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I missed a lot of the sarcasm and humor that I enjoyed while reading the Riyria series and now it's back! Legends of the First Empire was okay; however, Nolyn proves that this series, Rise and Fall,, are going to be FANTASIC!! Completely enjoyable banter between characters with well thought out world building made me fall in love with Michael J. Sullivan's writing, all over again. Nolyn is the first book in his newest series release and I cannot wait until the next comes get here. Well done, Mr. Sullivan!!
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Amazing cover art and great story. From start to finish I enjoyed every moment of it. The moment Nolyn, the main protagonist who is half human and half fhrey, decides to drop the truth bomb on his troops to save their live and sacrifice himself, I knew this would be any sci-fi and fantasy lovers next best read.
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(ARC received in exchange for honest review at www.netgalley.com)

Michael J. Sullivan’s ‘Nolyn’ is the first entry in his new trilogy, ‘The Rise and Fall’. Set in the world of Elan, extensively developed by Sullivan across various series over the years, we’re introduced to Nolyn, accomplished soldier and son of the Emperor. As he assumes leadership of the esteemed Seventh Sikaria Auxiliary Squadron in a skirmish with the Ghazel, he’s soon lead to believe that his father didn’t intend for him to survive the encounter, and sets off on a journey to discover why he’s wanted out of the picture. Meanwhile, Sephrim has her own troubles in the capital city of Percepliquis. She finds herself impotent in her role as the Emperor’s liaison to the humans, her commitment to a more equal society largely ignored or actively undermined. When she returns home to find her friend murdered and her child stolen, a mysterious voice in her head commands she steal a precious artefact from the palace or lose her son forever. With Nolyn and Sephryn’s futures looking increasingly bleak, a shadowy figure from the distant past makes a play that threatens to change the world forever…

Let’s get this out of the way - this is my first foray into the Riyria Universe. Though I’ve heard great things over the years, Sullivan’s various Riyria series just never quite reached the top of my reading list. Regardless, ‘Nolyn’ is remarkably easy to approach as a newcomer, and I never felt like the characters and situations introduced needed those 20 books worth of context for me to understand and empathise with them. The world of Elan is standard fantasy fair given a new lick of paint - we have the Fhrey (Elves), the Ghazel (Goblins), the Dherg (Dwarves)and the Rhune (Humans). Alongside there’s the usual mix of swords, sorcery, politics, and war, and whilst this all sounds rather familiar, Sullivan does a great job of making the old feel new again. His writing is sharp and snappy, his pacing brisk and his characters endearing. Between our two primarily POV’s the story strikes a strange balance between gritty fantasy warfare, mystery and heist fiction. As a result, there’s something here for pretty much anybody to sink their teeth into. Where Sullivan excels is in his character work - Nolyn is fair and just, yet ultimately idealistic, and we feel his struggle to reconcile what’s right and what works as the narrative moves on. Similarly, Sephryn is laser-focused on bringing about political change to even the playing field amongst the races, but finds herself forced to act against her morals as her desperation to find her son peaks.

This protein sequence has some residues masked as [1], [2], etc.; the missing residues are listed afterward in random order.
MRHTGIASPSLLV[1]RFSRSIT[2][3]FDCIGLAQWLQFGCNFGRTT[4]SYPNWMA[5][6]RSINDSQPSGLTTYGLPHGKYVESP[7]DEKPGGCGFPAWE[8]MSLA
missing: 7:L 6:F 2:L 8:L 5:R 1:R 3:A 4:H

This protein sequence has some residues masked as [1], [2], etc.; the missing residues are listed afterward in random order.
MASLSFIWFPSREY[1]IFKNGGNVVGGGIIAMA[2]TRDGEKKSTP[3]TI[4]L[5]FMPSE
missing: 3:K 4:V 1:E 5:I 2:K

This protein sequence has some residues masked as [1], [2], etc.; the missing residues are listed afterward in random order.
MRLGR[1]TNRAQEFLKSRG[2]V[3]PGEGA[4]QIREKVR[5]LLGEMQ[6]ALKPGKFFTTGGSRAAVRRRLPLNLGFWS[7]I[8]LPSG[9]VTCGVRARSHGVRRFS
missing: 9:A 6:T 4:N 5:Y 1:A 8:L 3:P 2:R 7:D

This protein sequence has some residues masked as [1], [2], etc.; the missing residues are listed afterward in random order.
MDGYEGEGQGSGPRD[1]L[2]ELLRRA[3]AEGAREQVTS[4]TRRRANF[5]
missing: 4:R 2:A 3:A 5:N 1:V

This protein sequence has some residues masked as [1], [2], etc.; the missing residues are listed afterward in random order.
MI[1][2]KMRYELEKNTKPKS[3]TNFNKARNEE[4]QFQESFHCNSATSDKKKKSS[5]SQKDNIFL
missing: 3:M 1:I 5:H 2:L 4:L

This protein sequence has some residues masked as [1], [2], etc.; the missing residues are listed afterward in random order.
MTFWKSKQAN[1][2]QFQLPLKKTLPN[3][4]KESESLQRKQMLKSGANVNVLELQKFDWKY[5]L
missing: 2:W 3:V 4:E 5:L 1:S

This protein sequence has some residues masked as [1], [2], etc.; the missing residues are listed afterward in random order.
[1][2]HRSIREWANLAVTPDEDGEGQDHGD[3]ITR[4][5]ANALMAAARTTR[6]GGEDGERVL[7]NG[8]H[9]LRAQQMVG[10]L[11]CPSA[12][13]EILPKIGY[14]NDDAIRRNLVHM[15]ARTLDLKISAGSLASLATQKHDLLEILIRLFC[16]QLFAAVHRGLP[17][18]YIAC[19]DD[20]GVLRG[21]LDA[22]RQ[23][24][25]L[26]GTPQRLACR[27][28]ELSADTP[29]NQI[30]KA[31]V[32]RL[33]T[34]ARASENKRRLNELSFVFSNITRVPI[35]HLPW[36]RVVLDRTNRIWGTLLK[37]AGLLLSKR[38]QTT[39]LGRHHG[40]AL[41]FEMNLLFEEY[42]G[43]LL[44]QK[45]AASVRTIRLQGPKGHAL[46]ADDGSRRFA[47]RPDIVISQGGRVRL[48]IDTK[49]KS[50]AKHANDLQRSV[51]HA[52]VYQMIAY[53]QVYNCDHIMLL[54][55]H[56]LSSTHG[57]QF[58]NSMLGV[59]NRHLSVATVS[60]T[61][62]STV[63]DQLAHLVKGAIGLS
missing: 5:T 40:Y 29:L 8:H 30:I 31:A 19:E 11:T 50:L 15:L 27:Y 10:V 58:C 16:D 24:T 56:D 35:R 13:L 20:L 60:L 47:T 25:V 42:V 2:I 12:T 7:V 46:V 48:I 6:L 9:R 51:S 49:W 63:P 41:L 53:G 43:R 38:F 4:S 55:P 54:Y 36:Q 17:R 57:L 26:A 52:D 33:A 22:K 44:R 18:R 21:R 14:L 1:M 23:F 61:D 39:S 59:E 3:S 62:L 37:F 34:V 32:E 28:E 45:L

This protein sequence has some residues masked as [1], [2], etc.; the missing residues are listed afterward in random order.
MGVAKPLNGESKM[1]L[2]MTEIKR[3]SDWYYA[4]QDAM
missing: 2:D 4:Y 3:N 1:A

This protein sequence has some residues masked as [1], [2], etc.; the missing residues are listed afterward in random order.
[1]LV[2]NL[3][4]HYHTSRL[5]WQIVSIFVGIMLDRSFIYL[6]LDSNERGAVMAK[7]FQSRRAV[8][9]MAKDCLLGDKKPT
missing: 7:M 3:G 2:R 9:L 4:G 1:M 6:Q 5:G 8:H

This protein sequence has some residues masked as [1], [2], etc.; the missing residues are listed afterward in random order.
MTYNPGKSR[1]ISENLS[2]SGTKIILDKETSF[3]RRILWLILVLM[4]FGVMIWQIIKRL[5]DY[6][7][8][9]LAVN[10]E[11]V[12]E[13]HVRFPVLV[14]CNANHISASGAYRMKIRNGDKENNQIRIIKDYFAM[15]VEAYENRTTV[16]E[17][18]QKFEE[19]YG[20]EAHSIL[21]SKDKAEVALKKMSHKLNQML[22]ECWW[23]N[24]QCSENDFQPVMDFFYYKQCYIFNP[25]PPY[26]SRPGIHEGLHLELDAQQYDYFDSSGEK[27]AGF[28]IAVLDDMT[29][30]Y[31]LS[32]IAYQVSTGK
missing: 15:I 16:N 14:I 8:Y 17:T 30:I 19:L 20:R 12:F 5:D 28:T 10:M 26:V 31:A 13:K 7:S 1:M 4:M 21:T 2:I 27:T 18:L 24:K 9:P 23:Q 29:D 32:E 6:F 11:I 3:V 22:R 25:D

Both Nolyn and Sephryn are half-Fhrey, half-Rhune, which allows for an exploration of prejudice - while both are in positions of power, they’re never truly accepted by either the Fhrey or the Rhune, stuck in the middle and thus somewhat ostracised. Though this is never a focal point past the opening third, their heritage acts as a touchstone against the backdrop of general racial tensions between the downtrodden and resentful Rhune and the more privileged Fhrey, blessed with lives spanning millennia. Nolyn and Sephryn’s relationship feels a little convenient, especially considering that they appear to be the only two mixed-race characters in existence, but Sullivan keeps them separate for most of the story, mitigating this to a point. Once their stories fully intertwine back in the capital, we get to see some really tender dialogue between the pair - in fact, ‘Nolyn’ rarely misses with any of its more emotionally charged scenes. It’s slightly unfortunate then that certain segments of story weaken the book overall. For example, I found the drama surrounding the two legions Nolyn recruits to help overthrow his father slightly irritating. They’re far too quickly won over to Nolyn’s cause until Sullivan reveals they actually remain loyal to the Emperor, or his money, anyway. This would be fine if said legions didn’t later join the battle to aid Nolyn, despite his father’s untimely murder and their leader’s desires to ascend to the throne themselves being highlighted only pages before. This is quite confusing given the information we're given; Sullivan establishes these legion’s leaders as duplicitous and disloyal, yet when the very opportunity they’d hoped for presents itself to them, they act against their own best interests and support Nolyn’s ascension to the throne. Sure, Sullivan steps back from this a chapter later by including some talk on the likelihood of their continued scheming, but it comes across as to-ing and fro-ing for the sake of plot convenience. Thankfully, these issues don’t crop up often, and the story closes out satisfyingly, with most plot threads resolved and those that aren’t presumably poised to play a role in the sequel.